friends

Bring a Friend to Make Web Not War, Get Great Swag!

by Joey deVilla on May 20, 2010

Joey deVilla and Amber Mac - Friends - 'Amber's being immature again, isn't she?'

Make Web Not War, the conference on how Microsoft and open source tools and technologies can work together takes place in a week! Because we’re feeling pumped about this event and got an advance shipment of swag, we thought we’d share the wealth. If you’ve already registered for Make Web Not War (which you can do here, for free), here’s how you can win some cool stuff before the event next Thursday.

How Do You Win Swag By Bringing a Friend?

Invite a friend to register to attend Make Web Not War, which takes next Thursday, May 27th, in Montreal at “Reunion – Ambiance A La Carte” (6600 Hutchison).

On the registration form, one of the questions in the optional section is “Where did you hear about this event?” Ask your friend to answer this question by selecting “Friend” from the drop-down menu and specifying your name in the field below it, as shown below:

Close-up view of Make Web Not War registration form, highlighting the "Where did you hear about this event?" question

This offer is available only to those friends who haven’t yet registered.

What Will You Get?

If you get a friend to register and specify that you made the referral before Friday, May 21st, you and your friend will each get this cool 2GB Make Web Not War USB key:

Red key-shaped USB key with "www.webnotwar.ca" written on it
If you’re among the first 25 people to bring one friend, you’ll get a Make Web Not War T-shirt:

Front and back views of "Make Web Not War" t-shirt

If you’re among the first 25 people to bring two friends, you’ll get a $25 Jump Card, which is good for discounts at major stores across Canada:

Jump card

The first person to bring five friends gets a special Make Web Not War bundle that includes a token for an MSDN Premium Subscription, which is valued at $2,500:

MSDN logo

What are you waiting for? Go invite a friend to Make Web Not War!

This article also appears in Canadian Developer Connection.

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[This article was also published in The Adventures of Accordion Guy in the 21st Century.]

Friends: "Amber's being immature again, isn't she?"

Technology, media and pop culture writer Douglas Rushkoff, who’s got a guest writing slot at the uber-blog Boing Boing, points to an essay titled Riding Out the Credit Collapse. Published in the spring 2008 edition of Arthur magazine, it:

  • Provides a layperson-friendly, non-drowsy explanation of how the credit crisis came about
  • Suggests the single most important thing you can do to protect yourself and your interests during the credit crisis (and in fact, any crisis, including being laid off during a credit crisis)

Don’t let the article’s apparent length scare you off — read it! Yes, it’s ten screens, but it’s set in a narrow column. If you’re still skittish about reading that much, shame on you, and here’s the part on which I want to focus:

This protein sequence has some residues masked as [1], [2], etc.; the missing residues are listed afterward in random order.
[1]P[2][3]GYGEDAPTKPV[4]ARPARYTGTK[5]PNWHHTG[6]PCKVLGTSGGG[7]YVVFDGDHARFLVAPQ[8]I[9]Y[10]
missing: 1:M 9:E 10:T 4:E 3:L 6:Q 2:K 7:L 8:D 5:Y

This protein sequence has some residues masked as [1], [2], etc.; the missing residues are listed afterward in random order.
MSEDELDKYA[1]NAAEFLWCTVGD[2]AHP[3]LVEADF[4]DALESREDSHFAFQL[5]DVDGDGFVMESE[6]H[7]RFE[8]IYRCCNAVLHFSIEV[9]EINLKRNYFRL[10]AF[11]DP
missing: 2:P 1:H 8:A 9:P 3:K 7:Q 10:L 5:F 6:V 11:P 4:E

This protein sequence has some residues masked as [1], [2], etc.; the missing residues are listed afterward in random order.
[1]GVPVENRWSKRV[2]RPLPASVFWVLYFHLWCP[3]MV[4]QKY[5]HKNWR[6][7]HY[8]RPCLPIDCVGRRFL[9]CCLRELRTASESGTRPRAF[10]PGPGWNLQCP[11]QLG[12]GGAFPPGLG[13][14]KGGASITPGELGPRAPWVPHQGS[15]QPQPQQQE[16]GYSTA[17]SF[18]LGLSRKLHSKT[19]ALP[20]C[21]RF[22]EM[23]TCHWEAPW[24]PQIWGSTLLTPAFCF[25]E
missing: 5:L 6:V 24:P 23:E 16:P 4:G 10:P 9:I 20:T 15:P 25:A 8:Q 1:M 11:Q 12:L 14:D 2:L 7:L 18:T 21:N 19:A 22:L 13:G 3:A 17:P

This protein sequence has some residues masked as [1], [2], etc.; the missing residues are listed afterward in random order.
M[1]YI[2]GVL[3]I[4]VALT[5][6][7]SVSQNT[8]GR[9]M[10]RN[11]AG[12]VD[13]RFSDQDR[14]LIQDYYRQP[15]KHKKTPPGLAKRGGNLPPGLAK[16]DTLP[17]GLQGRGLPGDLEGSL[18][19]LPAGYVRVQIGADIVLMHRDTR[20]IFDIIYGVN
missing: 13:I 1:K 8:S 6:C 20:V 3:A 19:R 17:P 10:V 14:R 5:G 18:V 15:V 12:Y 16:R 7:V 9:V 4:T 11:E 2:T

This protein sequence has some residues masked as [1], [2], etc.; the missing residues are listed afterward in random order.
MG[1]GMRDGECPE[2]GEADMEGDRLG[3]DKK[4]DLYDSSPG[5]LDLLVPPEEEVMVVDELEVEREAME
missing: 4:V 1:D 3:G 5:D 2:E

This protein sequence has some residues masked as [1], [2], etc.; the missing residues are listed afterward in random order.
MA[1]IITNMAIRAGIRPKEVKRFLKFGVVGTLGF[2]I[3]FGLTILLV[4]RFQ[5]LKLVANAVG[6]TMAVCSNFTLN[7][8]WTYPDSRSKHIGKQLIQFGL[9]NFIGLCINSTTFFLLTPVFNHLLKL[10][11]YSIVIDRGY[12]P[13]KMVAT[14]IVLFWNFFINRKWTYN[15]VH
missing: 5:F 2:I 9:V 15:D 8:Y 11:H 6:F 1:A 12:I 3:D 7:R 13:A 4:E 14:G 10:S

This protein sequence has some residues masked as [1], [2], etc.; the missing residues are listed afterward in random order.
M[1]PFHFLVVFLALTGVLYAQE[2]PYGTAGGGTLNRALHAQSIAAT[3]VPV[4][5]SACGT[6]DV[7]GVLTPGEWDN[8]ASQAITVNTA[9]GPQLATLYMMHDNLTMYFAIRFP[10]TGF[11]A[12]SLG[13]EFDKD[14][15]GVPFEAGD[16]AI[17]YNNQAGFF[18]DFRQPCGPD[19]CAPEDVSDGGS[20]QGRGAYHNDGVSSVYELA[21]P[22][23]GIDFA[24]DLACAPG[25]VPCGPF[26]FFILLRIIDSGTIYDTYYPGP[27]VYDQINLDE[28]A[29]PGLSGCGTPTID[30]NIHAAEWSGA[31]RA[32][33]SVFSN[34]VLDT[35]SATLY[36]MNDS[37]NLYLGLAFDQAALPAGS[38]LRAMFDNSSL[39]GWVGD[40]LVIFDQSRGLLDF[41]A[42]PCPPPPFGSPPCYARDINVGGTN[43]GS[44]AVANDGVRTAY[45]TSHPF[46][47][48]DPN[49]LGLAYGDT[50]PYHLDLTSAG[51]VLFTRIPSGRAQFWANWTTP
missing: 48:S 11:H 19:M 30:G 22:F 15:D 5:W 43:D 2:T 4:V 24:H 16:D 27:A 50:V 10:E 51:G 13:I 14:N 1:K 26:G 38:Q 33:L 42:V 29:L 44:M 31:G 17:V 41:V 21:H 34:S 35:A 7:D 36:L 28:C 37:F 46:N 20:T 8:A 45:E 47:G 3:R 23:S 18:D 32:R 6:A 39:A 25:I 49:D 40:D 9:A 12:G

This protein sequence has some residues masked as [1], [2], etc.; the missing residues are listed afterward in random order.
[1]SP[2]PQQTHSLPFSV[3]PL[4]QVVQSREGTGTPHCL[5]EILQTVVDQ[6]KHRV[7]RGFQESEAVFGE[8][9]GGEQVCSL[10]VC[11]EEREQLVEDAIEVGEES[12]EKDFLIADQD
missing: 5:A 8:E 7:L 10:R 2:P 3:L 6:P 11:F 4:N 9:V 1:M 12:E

Whatever the case, the best thing you can do to protect yourself and your interests is to make friends. The more we are willing to do for each other on our own terms and for compensation that doesn’t necessarily involve the until-recently-almighty dollar, the less vulnerable we are to the movements of markets that, quite frankly, have nothing to do with us.

If you’re sourcing your garlic from your neighbor over the hill instead of the Big Ag conglomerate over the ocean, then shifts in the exchange rate won’t matter much. If you’re using a local currency to pay your mechanic to adjust your brakes, or your chiropractor to adjust your back, then a global liquidity crisis won’t affect your ability to pay for either. If you move to a place because you’re looking for smart people instead of a smart real estate investment, you’re less likely to be suckered by high costs of a “hot” city or neighborhood, and more likely to find the kinds of people willing to serve as a social network, if for no other reason than they’re less busy servicing their mortgages.

I think Rushkoff’s got the right idea, and I’d like to torque it a little further. Forget for a moment the more fanciful ideas of printing your own “Canadian Tire Money”; when he says “local currency”, I want you think of these things:

  • Reputation,
  • Goodwill,
  • and most importantly, Luck.

Among the many things that I’m churning in my brain right now — along with updating the resume, finding a place to put all the stuff that I used to keep at the office and getting that eye appointment with Dr. Heeney before my work-provided insurance coverage expires — is real-world testing an idea and writing about it here. That idea rests on two principles, namely:

  1. Having friends and being friendly makes you lucky. I’ve always suspected it, and Marc Myers wrote a book on the topic.
  2. I’d rather be lucky than smart. It’s the mantra of my all-time favourite financial planner, whom I shall refer to as “P. Kizzy”. If I get even a tenth of P. Kizzy’s business acumen, I will be a very happy man.

Watch this space, ’cause I’m going to expand on those ideas!

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